The Essential Guide to Sikh Weddings: Wedding Traditions
Sikhism does not permit for priests, who may become too filled with ego. Rather, a custodian of the Guru Granth Sahib will read the relevant passages of the book and marry the couple.
After the groom is dressed in his wedding attire, he mounts a white horse - decorated with colorful adornments as well - to the pandal. The horse must be white, as it represents peace and submissiveness of the powerful horse to the groom. The groom looks truly royal during the baraat, as his family sings folk songs and dances before his departure.
Nowadays, many Sikh grooms only ride a short distance to the wedding hall, or arrive in a flower-decorated car instead. The guests who are involved in the baraat have a privileged status and are often members of the groom's family or close friends. The men will usually cover their heads for this formal occasion.
After the groom dismounts, he is welcomed by the bride's family with prayers, sweets, and cheers.
After reading the prayers from the Ardas, the bride's father welcomes the groom and gifts him an envelope of money. Only male relatives participate in this warm welcome.
The officiating custodian brings out a Guru Granth Sahib decorated in beautiful cloth. All guests in the marriage hall remove their shoes and cover their heads. Guests will all bow to the Guru Granth Sahib, and some offer token money.
The bride's family guides both the groom and then the bride to a cushion, mattress, or raised platform (mandap) where the ceremonies will begin. In ancient custom, the bride has her face covered by a veil to protect her from the evil eye, but the groom removes his sehra at this point.
The officiator reads prayers and sings hymns to weclome the blessings of God for the marriage. The bride's father helps her tie the groom's dupatta or free-flowing cloth to her pallu, as a symbol of unity.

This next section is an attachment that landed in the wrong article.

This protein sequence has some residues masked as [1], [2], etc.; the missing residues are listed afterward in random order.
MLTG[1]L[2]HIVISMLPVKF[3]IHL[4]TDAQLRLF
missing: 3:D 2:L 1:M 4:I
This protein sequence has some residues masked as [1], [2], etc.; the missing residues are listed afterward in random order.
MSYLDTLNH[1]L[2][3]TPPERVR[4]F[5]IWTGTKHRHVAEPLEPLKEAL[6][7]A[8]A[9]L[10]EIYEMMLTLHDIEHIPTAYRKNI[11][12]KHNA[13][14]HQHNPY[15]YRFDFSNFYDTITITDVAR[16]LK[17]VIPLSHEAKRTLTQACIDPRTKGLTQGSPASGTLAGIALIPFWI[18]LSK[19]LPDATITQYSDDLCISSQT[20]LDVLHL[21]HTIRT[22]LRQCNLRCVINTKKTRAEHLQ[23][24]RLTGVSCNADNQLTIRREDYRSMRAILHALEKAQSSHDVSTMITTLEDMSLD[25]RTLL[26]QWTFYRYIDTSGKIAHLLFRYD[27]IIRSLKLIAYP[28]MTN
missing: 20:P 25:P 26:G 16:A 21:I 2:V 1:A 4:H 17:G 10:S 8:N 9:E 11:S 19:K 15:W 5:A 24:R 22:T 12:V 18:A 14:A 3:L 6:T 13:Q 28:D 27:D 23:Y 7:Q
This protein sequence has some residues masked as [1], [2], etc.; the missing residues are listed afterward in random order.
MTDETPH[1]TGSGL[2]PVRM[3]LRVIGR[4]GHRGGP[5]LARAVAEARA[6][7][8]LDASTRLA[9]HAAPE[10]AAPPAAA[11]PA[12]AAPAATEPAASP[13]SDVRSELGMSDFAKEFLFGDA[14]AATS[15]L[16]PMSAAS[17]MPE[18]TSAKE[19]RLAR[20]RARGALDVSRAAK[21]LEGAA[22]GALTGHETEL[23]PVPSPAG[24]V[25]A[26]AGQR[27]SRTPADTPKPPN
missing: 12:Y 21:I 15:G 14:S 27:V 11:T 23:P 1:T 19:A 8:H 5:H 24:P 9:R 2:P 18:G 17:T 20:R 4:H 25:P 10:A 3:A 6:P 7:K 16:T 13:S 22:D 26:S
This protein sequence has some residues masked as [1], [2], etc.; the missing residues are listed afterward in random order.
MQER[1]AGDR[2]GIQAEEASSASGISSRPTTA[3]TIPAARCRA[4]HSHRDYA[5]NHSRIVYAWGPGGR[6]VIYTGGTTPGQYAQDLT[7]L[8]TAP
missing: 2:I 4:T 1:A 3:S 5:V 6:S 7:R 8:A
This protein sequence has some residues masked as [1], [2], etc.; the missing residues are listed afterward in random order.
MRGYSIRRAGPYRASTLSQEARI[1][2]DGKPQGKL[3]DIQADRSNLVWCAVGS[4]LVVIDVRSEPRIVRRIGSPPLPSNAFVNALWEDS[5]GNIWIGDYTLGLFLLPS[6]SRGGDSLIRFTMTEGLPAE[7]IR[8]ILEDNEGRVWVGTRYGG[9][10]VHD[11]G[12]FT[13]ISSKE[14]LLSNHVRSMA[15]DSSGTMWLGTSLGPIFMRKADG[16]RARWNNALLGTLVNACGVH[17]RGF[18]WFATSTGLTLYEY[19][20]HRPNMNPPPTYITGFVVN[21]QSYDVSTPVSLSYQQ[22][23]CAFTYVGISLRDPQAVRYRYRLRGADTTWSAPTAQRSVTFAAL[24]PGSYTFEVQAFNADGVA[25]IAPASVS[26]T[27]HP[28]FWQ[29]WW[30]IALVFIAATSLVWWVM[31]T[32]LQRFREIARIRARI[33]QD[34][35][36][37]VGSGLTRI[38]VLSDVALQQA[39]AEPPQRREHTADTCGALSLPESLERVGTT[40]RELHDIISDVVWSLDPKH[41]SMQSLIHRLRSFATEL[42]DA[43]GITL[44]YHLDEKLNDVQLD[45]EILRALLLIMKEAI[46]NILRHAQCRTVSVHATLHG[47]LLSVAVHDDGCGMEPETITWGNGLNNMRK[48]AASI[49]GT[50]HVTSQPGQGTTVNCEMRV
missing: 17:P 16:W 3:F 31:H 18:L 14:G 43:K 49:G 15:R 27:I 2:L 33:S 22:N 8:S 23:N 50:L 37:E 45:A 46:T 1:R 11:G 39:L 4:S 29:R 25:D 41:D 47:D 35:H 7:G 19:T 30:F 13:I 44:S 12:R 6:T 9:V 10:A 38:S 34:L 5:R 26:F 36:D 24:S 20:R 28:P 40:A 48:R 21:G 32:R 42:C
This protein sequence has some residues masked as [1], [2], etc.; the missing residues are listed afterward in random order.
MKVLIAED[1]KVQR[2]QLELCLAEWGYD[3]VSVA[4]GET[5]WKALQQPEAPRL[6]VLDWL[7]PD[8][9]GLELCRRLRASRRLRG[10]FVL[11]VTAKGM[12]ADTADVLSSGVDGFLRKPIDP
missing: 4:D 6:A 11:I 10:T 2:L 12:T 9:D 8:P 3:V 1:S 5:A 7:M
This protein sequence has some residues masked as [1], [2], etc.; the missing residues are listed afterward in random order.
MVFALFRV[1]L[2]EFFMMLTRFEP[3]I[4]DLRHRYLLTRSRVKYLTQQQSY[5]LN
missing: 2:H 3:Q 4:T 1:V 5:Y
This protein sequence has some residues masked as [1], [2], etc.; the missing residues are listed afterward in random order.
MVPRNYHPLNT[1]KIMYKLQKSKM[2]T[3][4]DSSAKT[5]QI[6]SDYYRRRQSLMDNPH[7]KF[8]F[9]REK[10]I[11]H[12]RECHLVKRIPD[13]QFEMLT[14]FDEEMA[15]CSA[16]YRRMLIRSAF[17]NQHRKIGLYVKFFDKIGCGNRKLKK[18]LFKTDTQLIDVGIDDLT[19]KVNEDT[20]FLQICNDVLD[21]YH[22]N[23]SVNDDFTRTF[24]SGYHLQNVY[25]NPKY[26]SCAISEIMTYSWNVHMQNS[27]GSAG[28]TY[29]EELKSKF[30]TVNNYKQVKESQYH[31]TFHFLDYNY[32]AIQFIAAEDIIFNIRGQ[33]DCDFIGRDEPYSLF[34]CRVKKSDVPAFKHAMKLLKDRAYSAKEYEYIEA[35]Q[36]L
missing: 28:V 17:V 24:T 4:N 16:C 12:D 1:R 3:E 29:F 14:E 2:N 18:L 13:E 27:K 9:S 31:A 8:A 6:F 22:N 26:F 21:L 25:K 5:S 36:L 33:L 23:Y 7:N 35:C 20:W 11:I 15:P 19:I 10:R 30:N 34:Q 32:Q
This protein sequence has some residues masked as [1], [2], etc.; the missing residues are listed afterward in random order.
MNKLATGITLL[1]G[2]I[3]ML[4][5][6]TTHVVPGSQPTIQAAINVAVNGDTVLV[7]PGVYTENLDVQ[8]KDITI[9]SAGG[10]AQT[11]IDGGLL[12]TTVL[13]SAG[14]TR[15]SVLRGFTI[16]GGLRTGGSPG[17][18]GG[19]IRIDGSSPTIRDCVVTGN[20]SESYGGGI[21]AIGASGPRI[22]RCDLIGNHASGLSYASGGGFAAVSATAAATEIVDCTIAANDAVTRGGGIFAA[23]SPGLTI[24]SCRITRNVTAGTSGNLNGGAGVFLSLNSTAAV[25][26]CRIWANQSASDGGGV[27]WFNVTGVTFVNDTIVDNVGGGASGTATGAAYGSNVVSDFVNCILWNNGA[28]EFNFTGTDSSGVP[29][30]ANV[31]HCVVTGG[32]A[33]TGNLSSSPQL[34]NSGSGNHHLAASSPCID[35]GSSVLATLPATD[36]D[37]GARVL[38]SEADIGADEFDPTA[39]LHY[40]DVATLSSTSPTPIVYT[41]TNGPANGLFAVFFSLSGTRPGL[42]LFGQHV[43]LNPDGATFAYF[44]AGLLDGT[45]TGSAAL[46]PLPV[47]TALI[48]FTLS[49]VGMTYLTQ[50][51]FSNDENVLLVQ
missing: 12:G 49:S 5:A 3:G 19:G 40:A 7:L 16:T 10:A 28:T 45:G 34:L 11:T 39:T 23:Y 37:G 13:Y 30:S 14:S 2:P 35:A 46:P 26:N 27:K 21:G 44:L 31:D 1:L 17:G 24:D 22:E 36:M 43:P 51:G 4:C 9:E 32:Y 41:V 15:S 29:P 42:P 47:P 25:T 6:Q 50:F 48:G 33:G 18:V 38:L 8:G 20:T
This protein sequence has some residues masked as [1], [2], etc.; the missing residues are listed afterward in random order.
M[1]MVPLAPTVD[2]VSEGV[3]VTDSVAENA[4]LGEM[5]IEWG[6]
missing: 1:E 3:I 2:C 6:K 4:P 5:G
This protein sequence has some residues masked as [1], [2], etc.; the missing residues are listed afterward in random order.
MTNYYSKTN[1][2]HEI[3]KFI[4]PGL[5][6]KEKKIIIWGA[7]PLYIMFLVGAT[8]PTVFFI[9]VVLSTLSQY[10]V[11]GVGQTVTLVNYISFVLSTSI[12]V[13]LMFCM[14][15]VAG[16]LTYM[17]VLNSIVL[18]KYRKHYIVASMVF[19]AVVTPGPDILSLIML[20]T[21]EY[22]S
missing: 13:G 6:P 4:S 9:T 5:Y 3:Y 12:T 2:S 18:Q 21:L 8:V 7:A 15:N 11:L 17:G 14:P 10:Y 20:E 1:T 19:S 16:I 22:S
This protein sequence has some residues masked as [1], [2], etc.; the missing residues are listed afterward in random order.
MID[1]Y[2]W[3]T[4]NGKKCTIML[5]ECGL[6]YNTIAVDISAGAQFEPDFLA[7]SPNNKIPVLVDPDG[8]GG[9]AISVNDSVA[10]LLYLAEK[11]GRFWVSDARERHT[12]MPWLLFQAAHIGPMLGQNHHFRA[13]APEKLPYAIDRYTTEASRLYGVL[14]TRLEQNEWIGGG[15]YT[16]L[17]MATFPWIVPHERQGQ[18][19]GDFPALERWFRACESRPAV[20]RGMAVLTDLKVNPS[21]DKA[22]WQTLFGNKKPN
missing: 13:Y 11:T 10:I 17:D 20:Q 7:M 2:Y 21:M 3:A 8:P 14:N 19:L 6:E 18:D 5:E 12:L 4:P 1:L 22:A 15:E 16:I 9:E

The bride and groom will both bow to the Guru Granth Sahib at the beginning and end of each phera read from the holy book.
After the reading, the bride and groom walk around the Guru Granth Sahib, joined together by the tied cloth. The first four pheras represent the warding off of evil by purifying the holy book.
The ceremony concludes with singing the Song of Bliss, Anand Sahib. It takes about an hour to complete, and karah prasad is eaten immediately afterward.
The four lavans explain the four stages of married life. The first verse is about the performance of duty towards family and community; the second verse acknowledges mutual love between the bride and groom; the third verse celebrates detachment together in the midst of hectic family life; and the fourth verse speaks of the final stage of harmony, where human love translates into love for God.
The couple may exchange rings after the prasad has been distributed. The groom's father then puts a garland of flowers on the couple, followed by the groom's mother, and then the bride's parents.
After the garland ceremony, lunch is often provided within the marriage hall itself. Sikh wedding ceremonies are often performed in the morning and take a few hours, ending around noon.
After the marriage ceremony, the bride's sisters may tease the groom by stealing his shoes and demand a bribe of money for their return. This ceremony can be done either before or after the wedding, but is usually done in jest after the formal rituals are complete.
The post-wedding formalities vary by modernity and preference but generally begin after the official rituals are completed and the couple is legally wed.
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